You’re a dedicated cigarette smoker, but this year you want to make an effort to be more health conscious. When shopping for cigarettes, you may see a product that has the words ‘natural’ or ‘additive-free’ written on the label. You compare the packaging and choose the brand that seems the healthiest.
In a recent crackdown, the FDA has demanded three tobacco companies stop advertising their cigarettes with wording that may be misleading to consumers.
This is the first time the FDA has taken action to enforce a law that was created six years ago. The historic move will change the way tobacco products are labeled.
Steps For Stricter Regulation
An FDA ruling in 2000 compelled cigarette companies that claimed their products use natural tobacco had to include “no additives in our tobacco does NOT mean a safer cigarette” on the labeling, along with the standard surgeon general’s warning.
But in 2009, legislators passed the Tobacco Control Act, which gave the FDA the authority to “regulate the manufacture, distribution, and marketing of tobacco products to help all Americans, especially young people, live longer, healthier lives.”
The law allowed the FDA to:
- Require new and more effective warning labels on tobacco products
- Establish and enforce restrictions on tobacco advertising and promotions
- Require tobacco companies to disclose what is in their products
- Review tobacco manufacturers’ claims of “modified risk” products to prevent misleading claims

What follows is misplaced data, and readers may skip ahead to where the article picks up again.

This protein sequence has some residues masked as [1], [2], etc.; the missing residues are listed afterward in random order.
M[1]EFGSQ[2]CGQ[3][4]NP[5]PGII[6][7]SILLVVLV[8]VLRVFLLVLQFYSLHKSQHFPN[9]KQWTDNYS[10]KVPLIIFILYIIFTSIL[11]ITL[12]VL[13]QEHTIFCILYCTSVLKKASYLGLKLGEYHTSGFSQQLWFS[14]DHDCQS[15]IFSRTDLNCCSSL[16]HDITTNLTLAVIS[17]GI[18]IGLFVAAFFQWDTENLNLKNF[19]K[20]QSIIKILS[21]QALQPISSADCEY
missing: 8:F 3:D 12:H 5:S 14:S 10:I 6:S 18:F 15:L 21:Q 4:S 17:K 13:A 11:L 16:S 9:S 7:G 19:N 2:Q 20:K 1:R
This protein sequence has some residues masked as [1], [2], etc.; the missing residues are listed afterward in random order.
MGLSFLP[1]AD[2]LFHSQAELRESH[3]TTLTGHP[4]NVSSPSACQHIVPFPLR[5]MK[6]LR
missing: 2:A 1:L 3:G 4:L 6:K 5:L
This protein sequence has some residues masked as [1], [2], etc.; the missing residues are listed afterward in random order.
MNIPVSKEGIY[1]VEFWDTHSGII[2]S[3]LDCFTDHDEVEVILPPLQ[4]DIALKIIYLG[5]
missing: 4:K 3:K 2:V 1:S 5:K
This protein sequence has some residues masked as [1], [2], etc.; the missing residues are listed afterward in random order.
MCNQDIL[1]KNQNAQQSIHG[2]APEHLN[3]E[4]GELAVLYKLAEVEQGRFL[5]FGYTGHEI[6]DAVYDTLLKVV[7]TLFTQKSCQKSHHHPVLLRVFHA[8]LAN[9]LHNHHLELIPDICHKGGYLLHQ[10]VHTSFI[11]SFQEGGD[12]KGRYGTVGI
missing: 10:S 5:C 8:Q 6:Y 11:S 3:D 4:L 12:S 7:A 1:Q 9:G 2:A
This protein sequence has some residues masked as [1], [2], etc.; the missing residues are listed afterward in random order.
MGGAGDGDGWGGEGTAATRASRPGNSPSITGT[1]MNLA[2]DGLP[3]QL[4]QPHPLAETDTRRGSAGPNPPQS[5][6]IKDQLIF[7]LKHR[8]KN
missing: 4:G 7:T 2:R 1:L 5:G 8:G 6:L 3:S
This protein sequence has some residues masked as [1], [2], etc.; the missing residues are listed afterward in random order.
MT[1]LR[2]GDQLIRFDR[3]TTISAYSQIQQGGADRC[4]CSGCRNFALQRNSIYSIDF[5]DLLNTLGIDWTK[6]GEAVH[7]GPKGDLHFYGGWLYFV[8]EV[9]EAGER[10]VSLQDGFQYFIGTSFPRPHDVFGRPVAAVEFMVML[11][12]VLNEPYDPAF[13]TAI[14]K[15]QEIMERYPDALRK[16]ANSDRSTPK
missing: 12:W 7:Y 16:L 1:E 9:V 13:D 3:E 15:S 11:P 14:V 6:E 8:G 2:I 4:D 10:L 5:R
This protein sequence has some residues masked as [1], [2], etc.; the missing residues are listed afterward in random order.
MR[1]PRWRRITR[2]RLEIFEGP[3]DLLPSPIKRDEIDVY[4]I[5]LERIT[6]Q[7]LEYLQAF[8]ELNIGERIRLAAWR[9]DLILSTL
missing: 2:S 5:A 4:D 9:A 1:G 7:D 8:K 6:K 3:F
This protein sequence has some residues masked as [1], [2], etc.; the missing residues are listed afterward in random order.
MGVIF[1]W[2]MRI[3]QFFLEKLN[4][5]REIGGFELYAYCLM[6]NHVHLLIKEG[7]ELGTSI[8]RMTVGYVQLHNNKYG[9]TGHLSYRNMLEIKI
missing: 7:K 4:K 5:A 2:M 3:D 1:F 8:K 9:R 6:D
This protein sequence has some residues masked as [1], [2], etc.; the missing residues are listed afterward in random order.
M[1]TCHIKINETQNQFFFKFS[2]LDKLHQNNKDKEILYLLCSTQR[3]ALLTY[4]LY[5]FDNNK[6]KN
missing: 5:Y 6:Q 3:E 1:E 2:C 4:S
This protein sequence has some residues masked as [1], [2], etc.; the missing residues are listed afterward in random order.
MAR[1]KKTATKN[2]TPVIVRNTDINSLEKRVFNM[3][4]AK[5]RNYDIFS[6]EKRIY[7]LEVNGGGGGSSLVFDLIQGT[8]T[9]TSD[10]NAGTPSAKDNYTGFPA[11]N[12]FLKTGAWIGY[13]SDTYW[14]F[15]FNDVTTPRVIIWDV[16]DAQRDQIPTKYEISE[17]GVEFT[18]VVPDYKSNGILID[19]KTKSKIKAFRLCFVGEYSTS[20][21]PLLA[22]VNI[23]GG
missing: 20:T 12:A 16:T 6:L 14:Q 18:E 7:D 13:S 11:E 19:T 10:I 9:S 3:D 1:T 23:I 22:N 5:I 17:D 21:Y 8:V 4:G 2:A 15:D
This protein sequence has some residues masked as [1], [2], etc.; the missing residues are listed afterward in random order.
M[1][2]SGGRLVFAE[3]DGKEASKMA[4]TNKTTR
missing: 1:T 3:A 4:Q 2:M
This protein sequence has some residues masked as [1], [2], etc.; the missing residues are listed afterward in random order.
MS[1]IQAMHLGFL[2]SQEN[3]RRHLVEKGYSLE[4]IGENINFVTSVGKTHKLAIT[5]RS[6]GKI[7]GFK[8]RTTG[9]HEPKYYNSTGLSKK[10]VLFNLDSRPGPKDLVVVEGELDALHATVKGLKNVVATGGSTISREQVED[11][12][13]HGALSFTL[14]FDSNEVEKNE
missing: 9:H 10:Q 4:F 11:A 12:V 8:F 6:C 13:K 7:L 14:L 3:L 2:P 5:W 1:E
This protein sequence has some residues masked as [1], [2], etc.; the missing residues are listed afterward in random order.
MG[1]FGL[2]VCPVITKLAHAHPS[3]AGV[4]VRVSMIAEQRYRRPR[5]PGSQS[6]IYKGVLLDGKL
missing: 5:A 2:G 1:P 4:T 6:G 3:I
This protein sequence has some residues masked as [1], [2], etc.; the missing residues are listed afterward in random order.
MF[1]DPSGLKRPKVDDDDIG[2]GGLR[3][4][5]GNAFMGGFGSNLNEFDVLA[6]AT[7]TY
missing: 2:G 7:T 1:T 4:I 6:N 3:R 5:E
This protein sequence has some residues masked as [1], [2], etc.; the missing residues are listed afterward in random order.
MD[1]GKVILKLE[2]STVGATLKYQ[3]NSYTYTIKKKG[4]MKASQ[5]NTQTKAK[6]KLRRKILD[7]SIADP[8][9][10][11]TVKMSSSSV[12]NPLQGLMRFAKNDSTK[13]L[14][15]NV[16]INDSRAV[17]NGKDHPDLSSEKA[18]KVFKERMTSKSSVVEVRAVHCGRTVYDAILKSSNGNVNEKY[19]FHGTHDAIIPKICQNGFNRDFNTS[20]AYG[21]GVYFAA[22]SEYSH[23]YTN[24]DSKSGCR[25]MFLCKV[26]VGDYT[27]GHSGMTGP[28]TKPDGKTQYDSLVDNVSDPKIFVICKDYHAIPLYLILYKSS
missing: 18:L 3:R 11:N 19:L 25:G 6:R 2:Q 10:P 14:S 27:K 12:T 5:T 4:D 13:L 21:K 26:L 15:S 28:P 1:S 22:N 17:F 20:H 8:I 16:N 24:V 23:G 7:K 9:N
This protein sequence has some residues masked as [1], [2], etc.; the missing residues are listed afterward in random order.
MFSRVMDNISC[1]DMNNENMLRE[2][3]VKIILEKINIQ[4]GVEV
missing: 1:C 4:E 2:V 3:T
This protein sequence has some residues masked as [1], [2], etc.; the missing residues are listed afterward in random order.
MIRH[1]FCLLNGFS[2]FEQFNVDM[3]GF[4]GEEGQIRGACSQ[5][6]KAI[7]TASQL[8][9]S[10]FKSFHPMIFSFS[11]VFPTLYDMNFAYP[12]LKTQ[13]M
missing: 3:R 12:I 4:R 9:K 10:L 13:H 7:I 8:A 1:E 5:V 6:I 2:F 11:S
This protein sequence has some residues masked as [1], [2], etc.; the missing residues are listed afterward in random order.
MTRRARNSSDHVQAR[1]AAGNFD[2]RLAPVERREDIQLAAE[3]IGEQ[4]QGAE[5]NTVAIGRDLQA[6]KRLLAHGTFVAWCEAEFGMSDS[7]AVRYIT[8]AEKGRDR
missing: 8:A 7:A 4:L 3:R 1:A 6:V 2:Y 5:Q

- Educate consumers about the dangers of tobacco use, among other powers
The FDA first exercised the law by sending a warning to Santa Fe Natural Tobacco Co., ITG Brands and Sherman’s 1400 Broadway N.Y.C. about the advertising tactics used to sell their cigarettes. The brands sell American Spirits, Winston cigarettes and Nat Sherman cigarettes, respectively.
The warning letters discuss violations of section 911 of the Federal Food, Drug, and Cosmetic Act, urging the companies to alter their labeling to make sure that it doesn’t present “a lower risk of tobacco-related disease” that makes their product appear “less harmful than one or more other commercially marketed tobacco products.”
Setting An Example
The press release detailing the offense was issued on August 27. The three companies were contacted by the FDA and must respond to the letters in no more than 15 business days with an explanation of how they plan to remedy the issue.
The FDA believes these companies are not in compliance with the law. The companies have the option to give an explanation and provide evidence if they believe they are not in violation of the law. If they fail to respond, the FDA may initiate civil financial penalties, criminal prosecution, seizure and/or injunctions.
ITG has responded in a statement that its product complies with the state and federal regulations. According to the representatives, “while we disagree with the FDA’s position on this issue, we intend to engage with the FDA and respond to their letter in the coming days.”
According to a statement from Mitch Zeller, director of the FDA’s Center for Tobacco Products, the agency is just doing its job.
“The FDA’s job is to ensure tobacco products are not marketed in a way that leads consumers to believe cigarettes with descriptors like ‘additive-free’ and ‘natural’ pose fewer health risks than other cigarettes, unless the claims have been scientifically supported,” he said.
“This action is a milestone, and a reminder of how we use the tools of science-based regulation to protect the U.S. public from the harmful effects of tobacco use.”
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